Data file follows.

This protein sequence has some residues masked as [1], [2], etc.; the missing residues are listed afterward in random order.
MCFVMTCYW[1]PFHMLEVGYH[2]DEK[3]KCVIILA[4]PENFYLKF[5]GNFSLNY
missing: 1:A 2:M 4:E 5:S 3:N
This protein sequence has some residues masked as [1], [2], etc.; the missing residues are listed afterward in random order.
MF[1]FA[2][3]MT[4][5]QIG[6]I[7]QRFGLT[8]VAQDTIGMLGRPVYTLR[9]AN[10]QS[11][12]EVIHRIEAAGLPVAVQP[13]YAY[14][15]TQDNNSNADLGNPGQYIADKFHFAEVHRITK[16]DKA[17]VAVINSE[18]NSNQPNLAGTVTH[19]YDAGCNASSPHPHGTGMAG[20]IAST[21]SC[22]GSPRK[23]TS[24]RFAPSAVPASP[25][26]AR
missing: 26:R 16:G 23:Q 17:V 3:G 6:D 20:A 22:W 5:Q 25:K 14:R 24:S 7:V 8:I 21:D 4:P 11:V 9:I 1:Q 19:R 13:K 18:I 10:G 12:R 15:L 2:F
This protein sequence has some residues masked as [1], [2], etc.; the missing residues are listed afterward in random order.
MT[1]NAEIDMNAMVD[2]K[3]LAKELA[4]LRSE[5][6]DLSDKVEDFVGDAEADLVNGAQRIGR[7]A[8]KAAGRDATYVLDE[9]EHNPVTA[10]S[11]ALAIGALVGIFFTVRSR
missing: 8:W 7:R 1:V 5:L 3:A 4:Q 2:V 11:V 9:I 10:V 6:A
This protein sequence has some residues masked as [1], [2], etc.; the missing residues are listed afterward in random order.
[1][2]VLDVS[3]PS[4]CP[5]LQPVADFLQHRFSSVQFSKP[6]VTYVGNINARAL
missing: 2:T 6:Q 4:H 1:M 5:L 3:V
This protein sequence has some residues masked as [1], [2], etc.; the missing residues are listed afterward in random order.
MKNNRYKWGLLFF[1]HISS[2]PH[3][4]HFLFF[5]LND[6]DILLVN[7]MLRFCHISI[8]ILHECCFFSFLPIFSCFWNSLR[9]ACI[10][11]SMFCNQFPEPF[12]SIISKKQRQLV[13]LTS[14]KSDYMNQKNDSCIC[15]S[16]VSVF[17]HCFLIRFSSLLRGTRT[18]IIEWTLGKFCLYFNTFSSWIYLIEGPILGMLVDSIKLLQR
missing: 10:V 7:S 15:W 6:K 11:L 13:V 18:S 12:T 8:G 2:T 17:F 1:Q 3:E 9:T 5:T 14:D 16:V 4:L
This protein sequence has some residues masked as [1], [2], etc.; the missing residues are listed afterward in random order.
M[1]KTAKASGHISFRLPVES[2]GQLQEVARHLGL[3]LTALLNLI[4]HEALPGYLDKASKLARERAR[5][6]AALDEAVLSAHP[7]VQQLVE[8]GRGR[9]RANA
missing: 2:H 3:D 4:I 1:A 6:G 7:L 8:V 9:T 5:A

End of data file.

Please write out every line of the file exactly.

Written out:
This protein sequence has some residues masked as [1], [2], etc.; the missing residues are listed afterward in random order.
MCFVMTCYW[1]PFHMLEVGYH[2]DEK[3]KCVIILA[4]PENFYLKF[5]GNFSLNY
missing: 1:A 2:M 4:E 5:S 3:N
This protein sequence has some residues masked as [1], [2], etc.; the missing residues are listed afterward in random order.
MF[1]FA[2][3]MT[4][5]QIG[6]I[7]QRFGLT[8]VAQDTIGMLGRPVYTLR[9]AN[10]QS[11][12]EVIHRIEAAGLPVAVQP[13]YAY[14][15]TQDNNSNADLGNPGQYIADKFHFAEVHRITK[16]DKA[17]VAVINSE[18]NSNQPNLAGTVTH[19]YDAGCNASSPHPHGTGMAG[20]IAST[21]SC[22]GSPRK[23]TS[24]RFAPSAVPASP[25][26]AR
missing: 26:R 16:G 23:Q 17:V 3:G 6:D 20:A 22:W 5:Q 25:K 14:R 24:S 7:V 8:I 21:D 4:P 11:V 9:I 1:Q 19:R 13:K 18:I 10:G 12:R 15:L 2:F
This protein sequence has some residues masked as [1], [2], etc.; the missing residues are listed afterward in random order.
MT[1]NAEIDMNAMVD[2]K[3]LAKELA[4]LRSE[5][6]DLSDKVEDFVGDAEADLVNGAQRIGR[7]A[8]KAAGRDATYVLDE[9]EHNPVTA[10]S[11]ALAIGALVGIFFTVRSR
missing: 8:W 7:R 1:V 5:L 3:A 4:Q 2:V 11:V 9:I 10:V 6:A
This protein sequence has some residues masked as [1], [2], etc.; the missing residues are listed afterward in random order.
[1][2]VLDVS[3]PS[4]CP[5]LQPVADFLQHRFSSVQFSKP[6]VTYVGNINARAL
missing: 2:T 6:Q 4:H 1:M 5:L 3:V
This protein sequence has some residues masked as [1], [2], etc.; the missing residues are listed afterward in random order.
MKNNRYKWGLLFF[1]HISS[2]PH[3][4]HFLFF[5]LND[6]DILLVN[7]MLRFCHISI[8]ILHECCFFSFLPIFSCFWNSLR[9]ACI[10][11]SMFCNQFPEPF[12]SIISKKQRQLV[13]LTS[14]KSDYMNQKNDSCIC[15]S[16]VSVF[17]HCFLIRFSSLLRGTRT[18]IIEWTLGKFCLYFNTFSSWIYLIEGPILGMLVDSIKLLQR
missing: 10:V 7:S 15:W 6:K 11:L 13:V 18:S 12:T 8:G 2:T 17:F 1:Q 3:E 9:T 5:T 14:D 16:V 4:L
This protein sequence has some residues masked as [1], [2], etc.; the missing residues are listed afterward in random order.
M[1]KTAKASGHISFRLPVES[2]GQLQEVARHLGL[3]LTALLNLI[4]HEALPGYLDKASKLARERAR[5][6]AALDEAVLSAHP[7]VQQLVE[8]GRGR[9]RANA
missing: 2:H 3:D 4:I 1:A 6:G 7:L 8:V 9:T 5:A